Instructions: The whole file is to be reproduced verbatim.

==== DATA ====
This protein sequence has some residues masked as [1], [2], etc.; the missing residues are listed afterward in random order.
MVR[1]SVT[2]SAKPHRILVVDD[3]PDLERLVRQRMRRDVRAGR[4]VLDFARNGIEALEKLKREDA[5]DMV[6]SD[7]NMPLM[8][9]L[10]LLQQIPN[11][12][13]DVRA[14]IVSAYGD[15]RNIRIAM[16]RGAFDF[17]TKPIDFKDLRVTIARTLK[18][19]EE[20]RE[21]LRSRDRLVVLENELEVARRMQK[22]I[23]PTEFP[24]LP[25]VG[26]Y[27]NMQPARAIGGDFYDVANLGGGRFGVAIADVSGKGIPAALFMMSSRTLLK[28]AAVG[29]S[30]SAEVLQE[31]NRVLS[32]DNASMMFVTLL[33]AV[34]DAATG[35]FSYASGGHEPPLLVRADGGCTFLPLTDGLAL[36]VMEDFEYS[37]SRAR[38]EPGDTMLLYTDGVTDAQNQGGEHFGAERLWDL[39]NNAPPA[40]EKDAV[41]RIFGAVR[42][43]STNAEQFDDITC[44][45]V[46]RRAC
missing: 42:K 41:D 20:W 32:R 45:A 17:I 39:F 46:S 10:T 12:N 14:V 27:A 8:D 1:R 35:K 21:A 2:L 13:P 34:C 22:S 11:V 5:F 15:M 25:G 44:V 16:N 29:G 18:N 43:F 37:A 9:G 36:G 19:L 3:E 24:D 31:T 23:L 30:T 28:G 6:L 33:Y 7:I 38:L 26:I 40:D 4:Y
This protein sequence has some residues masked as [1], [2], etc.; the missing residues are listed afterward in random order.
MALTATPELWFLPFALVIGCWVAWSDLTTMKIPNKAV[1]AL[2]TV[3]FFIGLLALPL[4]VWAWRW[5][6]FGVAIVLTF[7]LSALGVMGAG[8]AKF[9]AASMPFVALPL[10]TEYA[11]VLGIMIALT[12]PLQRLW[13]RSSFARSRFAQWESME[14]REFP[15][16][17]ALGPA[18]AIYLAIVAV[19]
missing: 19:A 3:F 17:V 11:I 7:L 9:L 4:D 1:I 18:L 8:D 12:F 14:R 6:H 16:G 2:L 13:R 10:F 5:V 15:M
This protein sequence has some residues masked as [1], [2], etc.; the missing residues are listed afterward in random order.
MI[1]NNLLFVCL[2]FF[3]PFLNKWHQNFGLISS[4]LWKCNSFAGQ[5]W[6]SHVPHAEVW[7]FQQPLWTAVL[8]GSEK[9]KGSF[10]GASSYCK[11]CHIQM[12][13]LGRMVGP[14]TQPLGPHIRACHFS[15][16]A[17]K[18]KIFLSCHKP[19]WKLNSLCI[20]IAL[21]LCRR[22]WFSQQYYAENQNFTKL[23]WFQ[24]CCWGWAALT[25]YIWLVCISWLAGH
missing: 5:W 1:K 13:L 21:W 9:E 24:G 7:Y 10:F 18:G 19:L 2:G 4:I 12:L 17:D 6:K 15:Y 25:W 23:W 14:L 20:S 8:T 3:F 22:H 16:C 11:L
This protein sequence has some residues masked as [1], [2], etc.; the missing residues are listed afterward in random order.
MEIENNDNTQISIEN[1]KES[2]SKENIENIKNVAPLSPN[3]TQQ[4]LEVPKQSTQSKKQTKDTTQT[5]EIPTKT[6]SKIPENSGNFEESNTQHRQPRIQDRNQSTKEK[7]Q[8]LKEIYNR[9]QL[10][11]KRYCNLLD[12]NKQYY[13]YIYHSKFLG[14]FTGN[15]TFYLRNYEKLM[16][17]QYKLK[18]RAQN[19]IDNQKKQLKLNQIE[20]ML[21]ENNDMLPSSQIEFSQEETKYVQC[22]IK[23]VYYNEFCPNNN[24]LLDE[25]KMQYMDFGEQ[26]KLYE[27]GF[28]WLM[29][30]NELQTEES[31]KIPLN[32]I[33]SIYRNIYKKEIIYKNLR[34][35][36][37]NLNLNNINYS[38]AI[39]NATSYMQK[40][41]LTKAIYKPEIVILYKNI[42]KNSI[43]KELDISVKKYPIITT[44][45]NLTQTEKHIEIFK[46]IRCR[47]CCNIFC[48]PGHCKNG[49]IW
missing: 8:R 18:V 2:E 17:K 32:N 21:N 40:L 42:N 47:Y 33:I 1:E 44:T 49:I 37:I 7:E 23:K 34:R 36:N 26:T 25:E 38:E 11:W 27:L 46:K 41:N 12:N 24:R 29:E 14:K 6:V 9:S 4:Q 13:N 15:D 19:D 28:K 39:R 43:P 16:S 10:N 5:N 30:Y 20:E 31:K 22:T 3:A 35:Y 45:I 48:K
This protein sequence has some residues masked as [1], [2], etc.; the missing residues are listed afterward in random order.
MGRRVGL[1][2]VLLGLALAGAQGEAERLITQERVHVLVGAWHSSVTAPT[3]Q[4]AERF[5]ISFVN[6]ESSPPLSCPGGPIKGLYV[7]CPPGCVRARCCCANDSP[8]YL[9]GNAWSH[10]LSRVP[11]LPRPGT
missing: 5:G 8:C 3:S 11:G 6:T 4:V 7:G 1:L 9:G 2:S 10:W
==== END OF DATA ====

This protein sequence has some residues masked as [1], [2], etc.; the missing residues are listed afterward in random order.
MVR[1]SVT[2]SAKPHRILVVDD[3]PDLERLVRQRMRRDVRAGR[4]VLDFARNGIEALEKLKREDA[5]DMV[6]SD[7]NMPLM[8][9]L[10]LLQQIPN[11][12][13]DVRA[14]IVSAYGD[15]RNIRIAM[16]RGAFDF[17]TKPIDFKDLRVTIARTLK[18][19]EE[20]RE[21]LRSRDRLVVLENELEVARRMQK[22]I[23]PTEFP[24]LP[25]VG[26]Y[27]NMQPARAIGGDFYDVANLGGGRFGVAIADVSGKGIPAALFMMSSRTLLK[28]AAVG[29]S[30]SAEVLQE[31]NRVLS[32]DNASMMFVTLL[33]AV[34]DAATG[35]FSYASGGHEPPLLVRADGGCTFLPLTDGLAL[36]VMEDFEYS[37]SRAR[38]EPGDTMLLYTDGVTDAQNQGGEHFGAERLWDL[39]NNAPPA[40]EKDAV[41]RIFGAVR[42][43]STNAEQFDDITC[44][45]V[46]RRAC
missing: 42:K 41:D 20:W 32:R 45:A 17:I 39:F 46:S 10:T 12:N 14:V 27:A 8:D 1:R 35:K 21:A 2:L 13:P 34:C 22:S 11:V 5:F 15:M 25:G 44:V 16:N 29:G 18:N 43:F 37:A 9:G 36:G 19:L 3:E 24:D 31:T 23:L 30:T 28:G 6:L 33:Y 7:I 38:L 26:I 40:D 4:Y
This protein sequence has some residues masked as [1], [2], etc.; the missing residues are listed afterward in random order.
MALTATPELWFLPFALVIGCWVAWSDLTTMKIPNKAV[1]AL[2]TV[3]FFIGLLALPL[4]VWAWRW[5][6]FGVAIVLTF[7]LSALGVMGAG[8]AKF[9]AASMPFVALPL[10]TEYA[11]VLGIMIALT[12]PLQRLW[13]RSSFARSRFAQWESME[14]REFP[15][16][17]ALGPA[18]AIYLAIVAV[19]
missing: 19:A 3:F 17:V 11:I 7:L 9:L 4:D 1:I 18:L 8:D 12:F 14:R 6:H 16:G 2:L 13:R 10:F 5:V 15:M
This protein sequence has some residues masked as [1], [2], etc.; the missing residues are listed afterward in random order.
MI[1]NNLLFVCL[2]FF[3]PFLNKWHQNFGLISS[4]LWKCNSFAGQ[5]W[6]SHVPHAEVW[7]FQQPLWTAVL[8]GSEK[9]KGSF[10]GASSYCK[11]CHIQM[12][13]LGRMVGP[14]TQPLGPHIRACHFS[15][16]A[17]K[18]KIFLSCHKP[19]WKLNSLCI[20]IAL[21]LCRR[22]WFSQQYYAENQNFTKL[23]WFQ[24]CCWGWAALT[25]YIWLVCISWLAGH
missing: 5:W 1:K 13:L 21:W 9:E 24:G 7:Y 10:F 18:G 19:L 2:G 4:I 12:L 17:D 6:K 15:Y 25:W 23:W 14:L 20:S 8:T 3:F 22:H 16:C 11:L
This protein sequence has some residues masked as [1], [2], etc.; the missing residues are listed afterward in random order.
MEIENNDNTQISIEN[1]KES[2]SKENIENIKNVAPLSPN[3]TQQ[4]LEVPKQSTQSKKQTKDTTQT[5]EIPTKT[6]SKIPENSGNFEESNTQHRQPRIQDRNQSTKEK[7]Q[8]LKEIYNR[9]QL[10][11]KRYCNLLD[12]NKQYY[13]YIYHSKFLG[14]FTGN[15]TFYLRNYEKLM[16][17]QYKLK[18]RAQN[19]IDNQKKQLKLNQIE[20]ML[21]ENNDMLPSSQIEFSQEETKYVQC[22]IK[23]VYYNEFCPNNN[24]LLDE[25]KMQYMDFGEQ[26]KLYE[27]GF[28]WLM[29][30]NELQTEES[31]KIPLN[32]I[33]SIYRNIYKKEIIYKNLR[34][35][36][37]NLNLNNINYS[38]AI[39]NATSYMQK[40][41]LTKAIYKPEIVILYKNI[42]KNSI[43]KELDISVKKYPIITT[44][45]NLTQTEKHIEIFK[46]IRCR[47]CCNIFC[48]PGHCKNG[49]IW
missing: 8:R 18:V 2:E 17:K 32:N 21:N 40:L 42:N 47:Y 33:I 1:E 44:T 49:I 37:I 7:E 23:K 34:R 36:N 26:T 25:E 38:E 11:W 27:L 46:K 41:N 12:N 24:R 29:E 14:K 6:V 9:S 4:Q 13:N 15:D 19:D 28:K 39:R 43:P 16:S 10:N 5:N 30:Y 20:E 31:K 22:T 3:A 35:Y 45:I 48:K
This protein sequence has some residues masked as [1], [2], etc.; the missing residues are listed afterward in random order.
MGRRVGL[1][2]VLLGLALAGAQGEAERLITQERVHVLVGAWHSSVTAPT[3]Q[4]AERF[5]ISFVN[6]ESSPPLSCPGGPIKGLYV[7]CPPGCVRARCCCANDSP[8]YL[9]GNAWSH[10]LSRVP[11]LPRPGT
missing: 5:G 8:C 3:S 11:G 6:T 4:V 7:G 1:L 9:G 2:S 10:W